In science (and other fields) sometimes you have the opportunity to carve out your own job niche by showing fearless initiative. I met someone like that at SACNAS, and she really inspired me. I met assistant collections manager Emily Hartop when I visited the Los Angeles Natural History Museum as part of a SACNAS 2016 Field Trip sponsored by BEACON Center for the Study of Evolution in Action and the Society for Systematic Biologists (SSB).
Ms. Hartop saw the huge backlog of fly specimens that needed to be catalogued and jumped right in to do it. She didn’t know a lot about the family of flies known as phorids when she first tackled the backlog, but now she’s an expert. I particularly took note of the fact that though one might expect someone in Hartop’s position to have a graduate degree, she began at the museum with an undergraduate degree and through curiosity and hard work she developed a graduate level of understanding and expertise. And her bosses took notice of that.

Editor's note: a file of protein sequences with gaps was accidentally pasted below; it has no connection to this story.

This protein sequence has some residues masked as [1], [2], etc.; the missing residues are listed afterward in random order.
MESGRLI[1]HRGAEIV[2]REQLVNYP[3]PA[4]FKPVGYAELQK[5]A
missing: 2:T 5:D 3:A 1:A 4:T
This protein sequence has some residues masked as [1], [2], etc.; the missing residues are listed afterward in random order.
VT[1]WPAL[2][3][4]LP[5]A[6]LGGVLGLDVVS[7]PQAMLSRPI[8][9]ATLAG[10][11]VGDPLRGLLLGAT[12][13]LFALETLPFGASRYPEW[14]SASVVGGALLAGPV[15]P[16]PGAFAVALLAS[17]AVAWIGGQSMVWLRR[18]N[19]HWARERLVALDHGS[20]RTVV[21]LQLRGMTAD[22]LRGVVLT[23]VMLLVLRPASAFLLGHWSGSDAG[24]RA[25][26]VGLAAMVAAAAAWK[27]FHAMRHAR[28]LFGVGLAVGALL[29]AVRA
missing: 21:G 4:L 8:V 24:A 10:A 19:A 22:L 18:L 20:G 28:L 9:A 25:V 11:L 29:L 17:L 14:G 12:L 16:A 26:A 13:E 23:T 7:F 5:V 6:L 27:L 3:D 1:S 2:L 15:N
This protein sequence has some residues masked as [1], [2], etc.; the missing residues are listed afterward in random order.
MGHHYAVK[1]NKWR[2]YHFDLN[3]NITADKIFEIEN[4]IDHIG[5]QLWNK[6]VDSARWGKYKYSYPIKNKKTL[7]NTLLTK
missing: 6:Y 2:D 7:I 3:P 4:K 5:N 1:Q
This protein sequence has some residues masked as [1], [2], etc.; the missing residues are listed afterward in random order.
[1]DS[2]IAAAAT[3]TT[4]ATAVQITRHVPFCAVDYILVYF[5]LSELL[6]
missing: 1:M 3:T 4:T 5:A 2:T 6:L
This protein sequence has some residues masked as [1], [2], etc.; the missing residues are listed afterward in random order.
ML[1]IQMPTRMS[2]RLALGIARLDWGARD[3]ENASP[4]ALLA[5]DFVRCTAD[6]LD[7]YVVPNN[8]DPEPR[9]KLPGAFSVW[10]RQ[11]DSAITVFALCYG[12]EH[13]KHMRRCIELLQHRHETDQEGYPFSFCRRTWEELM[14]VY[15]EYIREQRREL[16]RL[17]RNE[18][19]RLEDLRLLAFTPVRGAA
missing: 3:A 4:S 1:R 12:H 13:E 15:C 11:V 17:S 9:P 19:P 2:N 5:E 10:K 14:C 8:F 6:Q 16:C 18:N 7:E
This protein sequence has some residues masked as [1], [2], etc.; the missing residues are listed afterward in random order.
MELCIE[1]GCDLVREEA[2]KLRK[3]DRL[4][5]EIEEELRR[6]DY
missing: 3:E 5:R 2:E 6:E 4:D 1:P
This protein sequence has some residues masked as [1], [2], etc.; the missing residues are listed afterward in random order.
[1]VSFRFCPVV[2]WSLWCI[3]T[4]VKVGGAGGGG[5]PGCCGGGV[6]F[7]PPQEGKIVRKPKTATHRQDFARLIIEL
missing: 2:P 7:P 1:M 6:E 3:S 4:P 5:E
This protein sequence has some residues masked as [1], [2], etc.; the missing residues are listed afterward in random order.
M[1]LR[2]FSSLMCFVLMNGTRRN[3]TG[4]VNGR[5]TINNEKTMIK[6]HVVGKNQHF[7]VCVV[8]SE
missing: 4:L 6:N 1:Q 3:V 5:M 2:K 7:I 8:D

I am in my second year of studying to earn an MS degree in chemistry at the University of California, San Diego (UCSD). However, because my undergraduate degree is in history I sometimes feel so lacking in background that I freeze up. After meeting Ms. Hartop at SACNAS I have noticed that I have been better at latching on to any part of the class material that grabs me and then just building up as much understanding as I can from there. I try not to worry as much about what I don’t know, and focus on what I can know.